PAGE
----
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AI-21 Defective ikappabns leads to loss of peritoneal B1 cells and a reduction in induced but not spontaneous autoimmune hemolytic anaemia
  1. John C Scatizzi1,
  2. Hua Huang1,
  3. Bruce Beutler2,
  4. Argyrios N Theofilopoulos1 and
  5. Dwight H Kono1
  1. 1Department of Immunology and Microbial Science, The Scripps Research Institute, La Jolla, CA 92037
  2. 2Center for Genetics of Host Disease, Department of Immunology, UT Southwestern, Dallas, TX 75390


Background The role of the B1a subset in cells in autoimmunity remains controversial. Here we identify a spontaneous mutation in IkappaBNS associated with severe reduction in the peritoneal B1a, but not other B cell subsets and use this mutation to study its contribution to autoimmunity.

Materials and methods NZB, NZB.NZW-Lbw2, B6-Nfkbidbumble (IkappaBNS-deficient mice), and crosses were bred and maintained at TSRI and experiments approved by Scripps IACUC. Flow cytometry, mapping, sequencing, Ig and autoantibody ELISA, and direct Coomb’s test were by standard procedures. For in vivo poly(I:C) stimulation, 200 ug were given i.p. to 6–10 wk-old mice 2x/wk for 8 wks. B cells were stimulated in vitro with 30 ug/ml goat F(ab’)2 anti-mouse IgM in RPMI 10% FCS.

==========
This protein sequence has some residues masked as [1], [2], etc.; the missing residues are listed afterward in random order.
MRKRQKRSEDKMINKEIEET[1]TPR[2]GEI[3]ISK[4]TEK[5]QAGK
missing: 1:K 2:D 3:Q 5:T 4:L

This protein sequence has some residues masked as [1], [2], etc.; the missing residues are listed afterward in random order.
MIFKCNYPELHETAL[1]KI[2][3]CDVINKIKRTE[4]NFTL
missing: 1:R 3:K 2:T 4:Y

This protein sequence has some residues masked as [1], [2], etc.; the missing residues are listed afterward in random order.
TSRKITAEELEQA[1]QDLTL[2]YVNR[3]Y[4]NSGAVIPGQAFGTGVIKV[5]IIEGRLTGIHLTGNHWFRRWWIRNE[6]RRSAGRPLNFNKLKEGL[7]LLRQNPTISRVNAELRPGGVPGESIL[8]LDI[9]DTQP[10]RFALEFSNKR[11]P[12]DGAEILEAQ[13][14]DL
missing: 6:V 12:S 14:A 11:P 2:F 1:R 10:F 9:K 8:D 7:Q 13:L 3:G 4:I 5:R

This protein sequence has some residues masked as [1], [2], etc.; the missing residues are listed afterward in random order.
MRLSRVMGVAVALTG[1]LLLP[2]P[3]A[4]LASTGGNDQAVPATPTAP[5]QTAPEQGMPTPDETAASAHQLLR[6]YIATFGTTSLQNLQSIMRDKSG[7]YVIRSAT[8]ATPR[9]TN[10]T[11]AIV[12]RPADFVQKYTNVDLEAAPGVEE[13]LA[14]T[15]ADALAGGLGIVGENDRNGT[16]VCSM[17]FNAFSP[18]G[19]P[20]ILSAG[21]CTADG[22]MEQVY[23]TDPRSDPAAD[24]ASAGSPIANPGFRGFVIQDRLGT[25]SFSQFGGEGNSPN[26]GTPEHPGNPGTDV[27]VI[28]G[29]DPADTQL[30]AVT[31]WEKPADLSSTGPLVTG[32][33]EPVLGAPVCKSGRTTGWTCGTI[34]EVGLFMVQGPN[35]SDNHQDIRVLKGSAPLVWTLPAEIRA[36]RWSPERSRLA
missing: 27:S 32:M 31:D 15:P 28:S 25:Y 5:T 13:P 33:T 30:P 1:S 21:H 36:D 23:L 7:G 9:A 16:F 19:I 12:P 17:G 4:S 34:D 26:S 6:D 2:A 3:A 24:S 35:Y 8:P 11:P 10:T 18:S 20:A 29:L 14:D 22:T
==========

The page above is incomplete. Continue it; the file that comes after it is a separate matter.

Results A chromosome 4 NZB subcongenic line, NZB.NZW-Lbw2SE, was discovered to exhibit very low B-1a cells in the peritoneal cavity and reduced serum IgM, but with no detectable effect on B cells in other lymphoid compartments including the MZ subset in the spleen. Mapping and a complementation study with Nfkbid (IkappaBNS gene)-deficient mice, identified a spontaneous hypomorphic K100N mutation of IkappaBNS, a member of the nuclear IkappaB family that serves as modulators of NF-kB function. Notably, in contrast to complete deletion of IkappaBNS, which affects multiple immune cell types, the phenotype of the NZB-SE mutation, named lowb1, was limited to peritoneal B-1a cells. The absence of low B-1a cells did not reduce susceptibility to spontaneous autoimmune hemolytic anaemia. However, lowb1 mice were resistant to poly(I:C)-induced autoimmune hemolytic anaemia indicating that B-1a cells could play a role in modulating environmental factors.

Conclusions These studies suggest a limited role for B1a cells in autoimmune hemolytic anaemia and identify the nuclear Ikappa family as a modulator of autoimmunity.

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